Tesco and Booker to merge in £3.7bn deal

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Tesco booker merge

Tesco (TSCO) has swooped in a surprise deal to acquire listed wholesaler Booker (BOK) in a deal worth £3.7bn.

The share and cash merger, already agreed by both groups, will create the UK’s leading food business and “delight consumers with better availability of quality food at attractive prices across retail and eating out locations”.

Tesco said in a statement to the London Stock Exchange that the deal would bring benefits for consumers, independent retailers, caterers, small businesses, suppliers, and colleagues, as well as delivering significant value to shareholders.

Tesco Booker Merger

What the analysts say

Booker shareholders will receive 0.861 new Tesco shares and 42.6p in cash per share. Based on the closing price of 189p per Tesco share on 26 January 2017 (the last business day before the date of this announcement), the deal is worth 205.3p per Booker share and values the wholesaler at £3.7bn.

It represents a premium of 12% to the Booker closing price of 183.1p a share. Booker shareholders will own 16% of the combined business after completion.

Booker CEO Charles Wilson will join the combined group’s board and executive committee.

Tesco CEO Dave Lewis said: “Tesco has made significant progress in turning around our UK retail business. This merger with Booker will further enhance Tesco’s growth prospects by creating the UK’s leading food business with combined expertise in retail, wholesale, supply chain and digital. Wherever food is prepared and eaten - ‘in home’ or ‘out of home’ - we will meet this opportunity with the widest choice and best service available.”

Charles Wilson added: “Booker is committed to improving choice, prices and service for the independent retailers, caterers and small businesses that we are proud to serve. We believe that joining forces with Tesco offers the potential to bring major benefits to end consumers, our customers, suppliers, colleagues and shareholders.”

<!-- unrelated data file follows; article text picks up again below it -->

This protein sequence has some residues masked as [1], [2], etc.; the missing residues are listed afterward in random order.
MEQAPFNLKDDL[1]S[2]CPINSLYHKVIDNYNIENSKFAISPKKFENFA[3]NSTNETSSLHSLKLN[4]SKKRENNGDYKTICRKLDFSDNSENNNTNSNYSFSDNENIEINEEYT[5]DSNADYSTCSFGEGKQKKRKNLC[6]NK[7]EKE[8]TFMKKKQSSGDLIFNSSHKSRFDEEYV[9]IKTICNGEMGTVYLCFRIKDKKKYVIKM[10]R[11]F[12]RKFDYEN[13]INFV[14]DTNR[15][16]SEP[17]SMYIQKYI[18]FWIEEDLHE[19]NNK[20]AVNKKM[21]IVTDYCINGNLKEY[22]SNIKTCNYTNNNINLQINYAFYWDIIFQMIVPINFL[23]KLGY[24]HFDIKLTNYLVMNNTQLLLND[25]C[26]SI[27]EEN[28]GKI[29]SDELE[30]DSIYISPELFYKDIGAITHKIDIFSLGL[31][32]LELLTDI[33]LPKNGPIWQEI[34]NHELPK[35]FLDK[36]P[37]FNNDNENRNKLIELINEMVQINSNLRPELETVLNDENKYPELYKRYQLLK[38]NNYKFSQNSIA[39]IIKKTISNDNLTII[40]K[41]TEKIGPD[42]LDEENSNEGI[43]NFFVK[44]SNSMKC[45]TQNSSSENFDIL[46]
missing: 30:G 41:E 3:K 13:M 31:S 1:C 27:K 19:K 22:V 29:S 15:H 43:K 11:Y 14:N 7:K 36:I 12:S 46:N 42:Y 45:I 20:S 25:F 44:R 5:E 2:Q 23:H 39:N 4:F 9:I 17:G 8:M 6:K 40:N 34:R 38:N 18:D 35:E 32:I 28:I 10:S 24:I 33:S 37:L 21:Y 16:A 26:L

Tesco added that following its improved performance and the board’s confidence in its future prospects, dividend payments will recommence in the 2017/18 financial year. Shareholders last received a pay out more than two years ago in December 2014.

The deal with Booker is also expected to bring significant synergies. Tesco said it expected the combined group to reach a run-rate of at least £200m a year by the end of the third year following completion of the merger. It will be made up of quantified revenue synergies of at least £25m per annum, along with at least £175m from procurement and distribution synergies.

Tesco shares have rocketed 8.5% to 206p on markets opening this morning and Booker’s stock has soared 14.2% to 209.7p.

The deal has been unanimously recommended by both boards, but will still needs a green light from Tesco and Booker shareholders, as well as approval from the CMA.

Readers' comments (3)

  • Sophia Nadur

    Tesco's merger with Booker makes absolute sense to both entities. It is the only way really Tesco can win against Aldi/Lidl and their super-tight supply chains. But as the combined company moves forward, it must work towards becoming the "people's wholefoods" as cost advantages do not deliver long term shareholder value and consumer loyalty. I look forward to the new relationship delivering a wider choice of healthier & good quality British-made food and drink both in-store and out of home.

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  • This potential deal is a disaster for British consumers and should definitely be blocked by the CMA. Tesco's and the other majors have already decimated many high streets with their smaller stores and this deal would force small independents to work with and be exploited by their worst enemy. If it is allowed to proceed it will only hasten the death knell of the traditional shopping areas of many towns.

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  • Mrs Rend Platings

    Well said Sophia - to become the people's retailer it must now get serious about supplying more lower sugar options in all food and drink categories, including of course iced tea!

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